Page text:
A Cambridge-based online media startup will compete next month with technology firms from around the country at the annual South by Southwest Interactive Accelerator.
Founded last year by software developer Anna Callahan, ZoomTilt brings together filmmakers and companies with a product to sell. The filmmakers create short, customized, online TV programs that integrate the companies’ products and messages, giving the companies a unique and entertaining marketing vehicle while giving the filmmakers funding and access to wider audiences.
Though the competition at the annual conference in Austin, Texas, will be tough, Callahan was upbeat about ZoomTilt’s chances.
“We feel like we’re pretty unique because we’re definitely the only ones that are producing content,” she said by phone on Tuesday.
Among the other seven finalists in the Entertainment and Gaming Technologies category are a British company that uses three-dimensional printers to create custom toys, a Maryland gaming company that offers a platform for weekly episodic video games, and Plympton, a Lincoln, Mass., company that publishes serialized fiction for tablet readers.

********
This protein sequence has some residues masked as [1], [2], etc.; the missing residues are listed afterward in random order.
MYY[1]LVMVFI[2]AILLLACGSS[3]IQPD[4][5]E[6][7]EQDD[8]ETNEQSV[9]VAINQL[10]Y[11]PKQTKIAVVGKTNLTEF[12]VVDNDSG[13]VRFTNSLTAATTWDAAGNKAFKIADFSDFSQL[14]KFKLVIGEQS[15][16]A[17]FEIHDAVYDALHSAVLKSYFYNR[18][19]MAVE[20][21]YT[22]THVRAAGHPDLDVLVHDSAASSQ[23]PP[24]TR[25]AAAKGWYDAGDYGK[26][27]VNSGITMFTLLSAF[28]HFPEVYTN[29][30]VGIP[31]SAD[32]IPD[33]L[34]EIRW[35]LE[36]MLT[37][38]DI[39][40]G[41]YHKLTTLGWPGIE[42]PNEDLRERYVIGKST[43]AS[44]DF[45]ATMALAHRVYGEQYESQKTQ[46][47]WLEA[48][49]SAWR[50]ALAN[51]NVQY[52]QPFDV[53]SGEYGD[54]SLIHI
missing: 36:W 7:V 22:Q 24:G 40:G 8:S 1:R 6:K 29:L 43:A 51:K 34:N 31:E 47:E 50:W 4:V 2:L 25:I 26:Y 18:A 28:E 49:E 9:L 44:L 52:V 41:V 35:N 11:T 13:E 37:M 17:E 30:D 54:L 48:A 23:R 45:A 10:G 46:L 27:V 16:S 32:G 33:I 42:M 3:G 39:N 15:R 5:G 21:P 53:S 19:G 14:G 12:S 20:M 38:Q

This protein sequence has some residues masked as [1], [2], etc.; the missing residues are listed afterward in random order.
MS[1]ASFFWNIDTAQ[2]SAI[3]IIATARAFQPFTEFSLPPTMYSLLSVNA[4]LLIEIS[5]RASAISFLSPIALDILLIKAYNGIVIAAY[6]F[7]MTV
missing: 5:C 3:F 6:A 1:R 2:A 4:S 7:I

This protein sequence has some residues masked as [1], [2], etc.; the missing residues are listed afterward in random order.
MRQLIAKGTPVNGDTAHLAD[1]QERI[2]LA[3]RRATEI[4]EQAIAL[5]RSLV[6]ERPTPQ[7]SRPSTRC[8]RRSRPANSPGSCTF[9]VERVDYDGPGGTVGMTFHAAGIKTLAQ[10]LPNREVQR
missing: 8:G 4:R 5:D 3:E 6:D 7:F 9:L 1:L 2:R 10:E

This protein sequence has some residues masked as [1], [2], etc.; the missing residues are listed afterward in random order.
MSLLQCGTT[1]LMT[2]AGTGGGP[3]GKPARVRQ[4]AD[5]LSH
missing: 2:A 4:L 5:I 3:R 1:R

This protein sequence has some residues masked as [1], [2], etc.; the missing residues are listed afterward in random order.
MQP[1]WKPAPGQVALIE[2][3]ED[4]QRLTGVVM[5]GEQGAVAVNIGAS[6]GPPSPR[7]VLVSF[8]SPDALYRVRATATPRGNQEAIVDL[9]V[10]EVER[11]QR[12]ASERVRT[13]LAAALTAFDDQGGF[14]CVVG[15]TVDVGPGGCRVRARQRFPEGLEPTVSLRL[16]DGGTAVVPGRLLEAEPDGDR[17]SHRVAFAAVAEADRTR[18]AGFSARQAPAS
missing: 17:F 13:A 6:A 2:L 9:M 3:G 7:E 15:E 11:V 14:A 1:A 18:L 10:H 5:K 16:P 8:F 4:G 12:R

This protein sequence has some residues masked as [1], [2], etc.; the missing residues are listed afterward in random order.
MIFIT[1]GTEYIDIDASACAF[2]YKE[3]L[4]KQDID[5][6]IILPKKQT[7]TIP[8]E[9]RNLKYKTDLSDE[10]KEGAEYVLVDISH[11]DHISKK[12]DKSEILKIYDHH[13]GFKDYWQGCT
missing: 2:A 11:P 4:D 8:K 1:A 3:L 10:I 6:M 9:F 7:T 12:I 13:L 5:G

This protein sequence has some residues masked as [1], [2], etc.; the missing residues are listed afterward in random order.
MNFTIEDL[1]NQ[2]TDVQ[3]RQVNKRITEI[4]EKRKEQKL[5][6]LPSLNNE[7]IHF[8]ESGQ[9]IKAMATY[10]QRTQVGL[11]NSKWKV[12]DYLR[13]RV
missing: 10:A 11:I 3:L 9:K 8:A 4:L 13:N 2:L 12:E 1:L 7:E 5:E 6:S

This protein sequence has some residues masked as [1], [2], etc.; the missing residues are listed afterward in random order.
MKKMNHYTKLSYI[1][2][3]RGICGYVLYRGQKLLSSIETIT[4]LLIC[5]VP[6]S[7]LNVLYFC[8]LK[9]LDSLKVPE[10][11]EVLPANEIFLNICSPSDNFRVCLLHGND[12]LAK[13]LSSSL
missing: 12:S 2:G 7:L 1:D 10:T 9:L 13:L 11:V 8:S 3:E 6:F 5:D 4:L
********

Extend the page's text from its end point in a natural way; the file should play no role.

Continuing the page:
“There’s definitely some different, really interesting people out there doing different things,” Callahan said.
ZoomTilt was also a finalist in the 2012 MassChallenge startup competition, one of 125 selected from 1,237 applications from 35 countries and 36 US states.
The small company has grown quickly in a short time. From just one staff member — Callahan — at this time last year, it has expanded to a staff of four full-time and three part-time employees, with two new hires just last week.
It has just opened a new competition for filmmakers to pitch potential web series to the online printing company Vistaprint.
From here, Callahan hopes, the sky is the limit.
“We’re going after the $240 billion dollar video entertainment market,” she said. “Americans spend more time watching video than they spend doing anything else except sleeping and — perhaps — going to work.”
“We hope to have deals with Netflix and Youtubes and Hulus of the world,” she said. “We’re really strategically using branded entertainment as a place for us to leap into the larger video entertainment world.”